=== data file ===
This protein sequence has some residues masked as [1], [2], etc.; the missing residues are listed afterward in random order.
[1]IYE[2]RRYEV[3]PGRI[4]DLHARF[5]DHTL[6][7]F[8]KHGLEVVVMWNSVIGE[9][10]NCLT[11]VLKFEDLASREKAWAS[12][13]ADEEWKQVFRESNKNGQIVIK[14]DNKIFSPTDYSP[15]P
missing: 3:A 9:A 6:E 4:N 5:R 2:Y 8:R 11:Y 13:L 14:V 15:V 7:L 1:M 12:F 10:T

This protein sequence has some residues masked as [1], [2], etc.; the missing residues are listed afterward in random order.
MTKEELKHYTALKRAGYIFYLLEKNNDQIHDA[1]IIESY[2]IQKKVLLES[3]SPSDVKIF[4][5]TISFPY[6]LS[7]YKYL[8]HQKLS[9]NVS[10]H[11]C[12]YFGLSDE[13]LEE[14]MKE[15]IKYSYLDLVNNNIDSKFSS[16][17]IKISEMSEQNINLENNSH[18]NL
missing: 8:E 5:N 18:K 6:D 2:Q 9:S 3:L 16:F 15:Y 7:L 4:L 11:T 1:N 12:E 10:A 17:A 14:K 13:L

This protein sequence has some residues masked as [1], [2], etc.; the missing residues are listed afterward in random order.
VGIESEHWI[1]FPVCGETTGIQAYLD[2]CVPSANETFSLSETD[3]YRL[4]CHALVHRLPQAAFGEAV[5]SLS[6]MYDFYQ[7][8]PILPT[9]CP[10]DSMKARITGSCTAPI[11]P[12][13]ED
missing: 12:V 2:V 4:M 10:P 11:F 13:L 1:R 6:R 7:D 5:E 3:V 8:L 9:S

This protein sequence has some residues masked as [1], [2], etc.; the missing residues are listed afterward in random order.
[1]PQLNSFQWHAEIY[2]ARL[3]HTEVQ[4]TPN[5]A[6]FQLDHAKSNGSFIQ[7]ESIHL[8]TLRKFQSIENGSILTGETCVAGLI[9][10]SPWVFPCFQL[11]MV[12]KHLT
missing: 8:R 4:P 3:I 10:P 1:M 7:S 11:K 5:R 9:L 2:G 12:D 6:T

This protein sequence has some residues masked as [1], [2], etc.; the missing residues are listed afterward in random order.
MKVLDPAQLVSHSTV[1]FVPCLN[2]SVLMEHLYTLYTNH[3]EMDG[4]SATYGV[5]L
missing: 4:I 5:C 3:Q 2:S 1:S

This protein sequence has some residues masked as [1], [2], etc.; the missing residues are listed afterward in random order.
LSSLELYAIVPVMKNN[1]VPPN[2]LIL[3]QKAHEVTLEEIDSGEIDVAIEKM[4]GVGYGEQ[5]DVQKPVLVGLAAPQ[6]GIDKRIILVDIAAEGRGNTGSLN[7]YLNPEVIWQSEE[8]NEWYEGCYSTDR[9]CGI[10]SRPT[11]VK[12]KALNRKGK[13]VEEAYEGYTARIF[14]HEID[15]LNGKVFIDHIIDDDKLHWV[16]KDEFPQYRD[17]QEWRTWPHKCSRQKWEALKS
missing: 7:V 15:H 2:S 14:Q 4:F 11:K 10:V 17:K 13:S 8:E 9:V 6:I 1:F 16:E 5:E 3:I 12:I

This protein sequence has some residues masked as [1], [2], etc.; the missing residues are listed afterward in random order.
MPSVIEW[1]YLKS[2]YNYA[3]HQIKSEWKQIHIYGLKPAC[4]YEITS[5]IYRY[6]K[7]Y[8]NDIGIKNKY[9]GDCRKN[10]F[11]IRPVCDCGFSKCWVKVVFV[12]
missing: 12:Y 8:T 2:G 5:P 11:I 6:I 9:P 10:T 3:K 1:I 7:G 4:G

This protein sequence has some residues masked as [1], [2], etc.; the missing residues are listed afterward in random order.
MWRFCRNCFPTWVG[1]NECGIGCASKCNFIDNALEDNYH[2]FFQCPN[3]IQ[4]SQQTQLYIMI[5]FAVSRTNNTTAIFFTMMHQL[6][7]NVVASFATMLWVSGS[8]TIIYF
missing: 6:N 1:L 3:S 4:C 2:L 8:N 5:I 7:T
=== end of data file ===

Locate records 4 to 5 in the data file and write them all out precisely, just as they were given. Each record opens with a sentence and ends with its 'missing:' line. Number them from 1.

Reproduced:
This protein sequence has some residues masked as [1], [2], etc.; the missing residues are listed afterward in random order.
[1]PQLNSFQWHAEIY[2]ARL[3]HTEVQ[4]TPN[5]A[6]FQLDHAKSNGSFIQ[7]ESIHL[8]TLRKFQSIENGSILTGETCVAGLI[9][10]SPWVFPCFQL[11]MV[12]KHLT
missing: 8:R 4:P 3:I 10:P 1:M 7:S 11:K 5:R 9:L 2:G 12:D 6:T

This protein sequence has some residues masked as [1], [2], etc.; the missing residues are listed afterward in random order.
MKVLDPAQLVSHSTV[1]FVPCLN[2]SVLMEHLYTLYTNH[3]EMDG[4]SATYGV[5]L
missing: 4:I 5:C 3:Q 2:S 1:S